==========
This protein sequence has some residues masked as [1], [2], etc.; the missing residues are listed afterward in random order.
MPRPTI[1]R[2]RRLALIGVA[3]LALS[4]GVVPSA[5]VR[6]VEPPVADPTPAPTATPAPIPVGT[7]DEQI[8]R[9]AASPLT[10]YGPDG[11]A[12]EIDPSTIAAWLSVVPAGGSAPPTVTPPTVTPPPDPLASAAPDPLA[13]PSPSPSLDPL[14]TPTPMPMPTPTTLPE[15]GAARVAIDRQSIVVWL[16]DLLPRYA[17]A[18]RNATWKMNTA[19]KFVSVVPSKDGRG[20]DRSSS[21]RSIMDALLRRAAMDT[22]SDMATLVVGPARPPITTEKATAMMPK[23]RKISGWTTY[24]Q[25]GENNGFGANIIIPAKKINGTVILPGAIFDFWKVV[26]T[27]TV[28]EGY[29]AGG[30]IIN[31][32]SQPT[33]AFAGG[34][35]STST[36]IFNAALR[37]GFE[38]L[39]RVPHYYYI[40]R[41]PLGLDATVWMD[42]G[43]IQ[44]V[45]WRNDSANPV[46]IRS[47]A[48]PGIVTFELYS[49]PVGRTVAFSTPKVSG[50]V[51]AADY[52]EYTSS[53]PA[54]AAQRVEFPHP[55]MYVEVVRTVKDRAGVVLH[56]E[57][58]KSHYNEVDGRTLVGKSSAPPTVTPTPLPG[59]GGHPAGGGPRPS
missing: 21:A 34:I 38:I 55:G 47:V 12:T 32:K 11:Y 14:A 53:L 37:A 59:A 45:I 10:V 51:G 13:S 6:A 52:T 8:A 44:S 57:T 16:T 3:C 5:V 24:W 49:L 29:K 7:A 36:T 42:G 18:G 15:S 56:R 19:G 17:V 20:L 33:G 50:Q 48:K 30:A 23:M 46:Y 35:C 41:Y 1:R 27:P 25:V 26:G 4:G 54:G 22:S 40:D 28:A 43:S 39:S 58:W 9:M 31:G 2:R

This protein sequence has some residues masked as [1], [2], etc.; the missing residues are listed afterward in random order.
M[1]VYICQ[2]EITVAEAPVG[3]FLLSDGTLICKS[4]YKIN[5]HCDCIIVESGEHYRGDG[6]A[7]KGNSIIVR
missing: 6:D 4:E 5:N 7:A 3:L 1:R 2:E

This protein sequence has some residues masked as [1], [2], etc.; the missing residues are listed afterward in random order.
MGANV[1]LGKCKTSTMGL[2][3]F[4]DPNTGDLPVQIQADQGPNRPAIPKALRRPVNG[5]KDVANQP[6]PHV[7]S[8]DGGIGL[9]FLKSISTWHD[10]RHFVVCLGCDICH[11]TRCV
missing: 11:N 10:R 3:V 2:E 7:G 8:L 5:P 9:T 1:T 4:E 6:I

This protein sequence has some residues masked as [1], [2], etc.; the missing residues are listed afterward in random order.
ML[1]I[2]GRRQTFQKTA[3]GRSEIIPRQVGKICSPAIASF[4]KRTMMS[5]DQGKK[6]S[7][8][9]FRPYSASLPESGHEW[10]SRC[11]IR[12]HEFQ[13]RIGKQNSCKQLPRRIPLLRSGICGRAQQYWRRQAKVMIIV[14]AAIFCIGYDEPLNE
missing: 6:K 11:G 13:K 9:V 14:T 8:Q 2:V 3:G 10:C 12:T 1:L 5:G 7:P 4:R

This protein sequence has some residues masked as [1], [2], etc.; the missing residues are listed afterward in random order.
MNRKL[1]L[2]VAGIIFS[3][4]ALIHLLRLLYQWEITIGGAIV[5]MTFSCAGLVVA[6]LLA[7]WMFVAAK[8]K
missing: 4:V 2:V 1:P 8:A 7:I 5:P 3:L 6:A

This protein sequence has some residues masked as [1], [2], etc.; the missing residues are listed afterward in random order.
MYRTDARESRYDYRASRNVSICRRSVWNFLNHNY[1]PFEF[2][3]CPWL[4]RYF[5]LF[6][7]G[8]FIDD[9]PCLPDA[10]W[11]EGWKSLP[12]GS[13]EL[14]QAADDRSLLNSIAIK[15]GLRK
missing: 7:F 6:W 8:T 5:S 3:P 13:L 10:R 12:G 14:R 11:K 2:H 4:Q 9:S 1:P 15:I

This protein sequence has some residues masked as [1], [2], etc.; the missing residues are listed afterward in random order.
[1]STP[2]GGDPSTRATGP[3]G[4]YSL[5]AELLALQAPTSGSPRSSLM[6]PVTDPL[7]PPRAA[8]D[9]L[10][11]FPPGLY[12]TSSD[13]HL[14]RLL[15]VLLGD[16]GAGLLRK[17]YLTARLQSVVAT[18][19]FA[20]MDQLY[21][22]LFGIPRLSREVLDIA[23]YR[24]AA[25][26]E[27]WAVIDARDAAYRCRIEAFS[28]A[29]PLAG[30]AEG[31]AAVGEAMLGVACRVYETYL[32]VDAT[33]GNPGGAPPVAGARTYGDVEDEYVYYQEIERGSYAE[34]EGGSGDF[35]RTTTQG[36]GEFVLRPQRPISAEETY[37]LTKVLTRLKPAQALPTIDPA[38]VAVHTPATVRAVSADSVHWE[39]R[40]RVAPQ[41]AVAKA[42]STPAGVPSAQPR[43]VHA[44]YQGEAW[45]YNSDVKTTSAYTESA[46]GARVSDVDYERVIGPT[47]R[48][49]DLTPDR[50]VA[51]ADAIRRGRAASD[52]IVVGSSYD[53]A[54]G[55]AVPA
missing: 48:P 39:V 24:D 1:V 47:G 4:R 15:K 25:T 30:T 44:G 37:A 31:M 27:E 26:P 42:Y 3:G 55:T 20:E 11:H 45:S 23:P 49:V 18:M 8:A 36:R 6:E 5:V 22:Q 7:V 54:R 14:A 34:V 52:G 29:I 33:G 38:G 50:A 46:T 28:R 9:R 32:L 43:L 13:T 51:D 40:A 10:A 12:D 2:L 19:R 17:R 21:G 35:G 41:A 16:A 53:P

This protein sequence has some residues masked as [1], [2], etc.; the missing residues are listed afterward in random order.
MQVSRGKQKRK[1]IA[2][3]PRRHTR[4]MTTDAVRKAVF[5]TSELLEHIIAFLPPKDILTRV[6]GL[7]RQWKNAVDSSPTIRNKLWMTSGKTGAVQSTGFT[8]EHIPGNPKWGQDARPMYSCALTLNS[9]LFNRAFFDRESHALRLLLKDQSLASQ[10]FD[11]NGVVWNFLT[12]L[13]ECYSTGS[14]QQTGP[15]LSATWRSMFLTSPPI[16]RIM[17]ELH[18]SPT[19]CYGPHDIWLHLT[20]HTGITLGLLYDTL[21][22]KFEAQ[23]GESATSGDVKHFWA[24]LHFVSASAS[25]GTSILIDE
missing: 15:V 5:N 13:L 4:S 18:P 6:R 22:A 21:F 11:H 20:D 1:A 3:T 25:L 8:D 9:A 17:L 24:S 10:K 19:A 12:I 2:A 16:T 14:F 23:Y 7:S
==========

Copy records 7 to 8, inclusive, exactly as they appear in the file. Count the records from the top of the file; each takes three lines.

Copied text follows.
This protein sequence has some residues masked as [1], [2], etc.; the missing residues are listed afterward in random order.
[1]STP[2]GGDPSTRATGP[3]G[4]YSL[5]AELLALQAPTSGSPRSSLM[6]PVTDPL[7]PPRAA[8]D[9]L[10][11]FPPGLY[12]TSSD[13]HL[14]RLL[15]VLLGD[16]GAGLLRK[17]YLTARLQSVVAT[18][19]FA[20]MDQLY[21][22]LFGIPRLSREVLDIA[23]YR[24]AA[25][26]E[27]WAVIDARDAAYRCRIEAFS[28]A[29]PLAG[30]AEG[31]AAVGEAMLGVACRVYETYL[32]VDAT[33]GNPGGAPPVAGARTYGDVEDEYVYYQEIERGSYAE[34]EGGSGDF[35]RTTTQG[36]GEFVLRPQRPISAEETY[37]LTKVLTRLKPAQALPTIDPA[38]VAVHTPATVRAVSADSVHWE[39]R[40]RVAPQ[41]AVAKA[42]STPAGVPSAQPR[43]VHA[44]YQGEAW[45]YNSDVKTTSAYTESA[46]GARVSDVDYERVIGPT[47]R[48][49]DLTPDR[50]VA[51]ADAIRRGRAASD[52]IVVGSSYD[53]A[54]G[55]AVPA
missing: 48:P 39:V 24:D 1:V 47:G 4:R 15:K 25:T 30:T 44:G 37:A 31:M 27:E 26:P 42:Y 3:G 55:T 20:E 11:H 45:S 23:P 49:V 18:M 8:A 36:R 6:E 5:V 22:Q 7:V 54:R 14:A 34:V 52:G 29:I 33:G 38:G 50:A 46:T 28:R 9:R 32:L 43:L 13:T 51:D 40:A 10:A 12:D 2:L 19:R 17:R 21:G 35:G 41:A 16:A 53:P

This protein sequence has some residues masked as [1], [2], etc.; the missing residues are listed afterward in random order.
MQVSRGKQKRK[1]IA[2][3]PRRHTR[4]MTTDAVRKAVF[5]TSELLEHIIAFLPPKDILTRV[6]GL[7]RQWKNAVDSSPTIRNKLWMTSGKTGAVQSTGFT[8]EHIPGNPKWGQDARPMYSCALTLNS[9]LFNRAFFDRESHALRLLLKDQSLASQ[10]FD[11]NGVVWNFLT[12]L[13]ECYSTGS[14]QQTGP[15]LSATWRSMFLTSPPI[16]RIM[17]ELH[18]SPT[19]CYGPHDIWLHLT[20]HTGITLGLLYDTL[21][22]KFEAQ[23]GESATSGDVKHFWA[24]LHFVSASAS[25]GTSILIDE
missing: 15:V 5:N 13:L 4:S 18:P 6:R 22:A 21:F 11:H 20:D 1:A 3:T 25:L 8:D 9:A 17:L 24:S 10:K 19:A 12:I 2:A 16:T 14:F 23:Y 7:S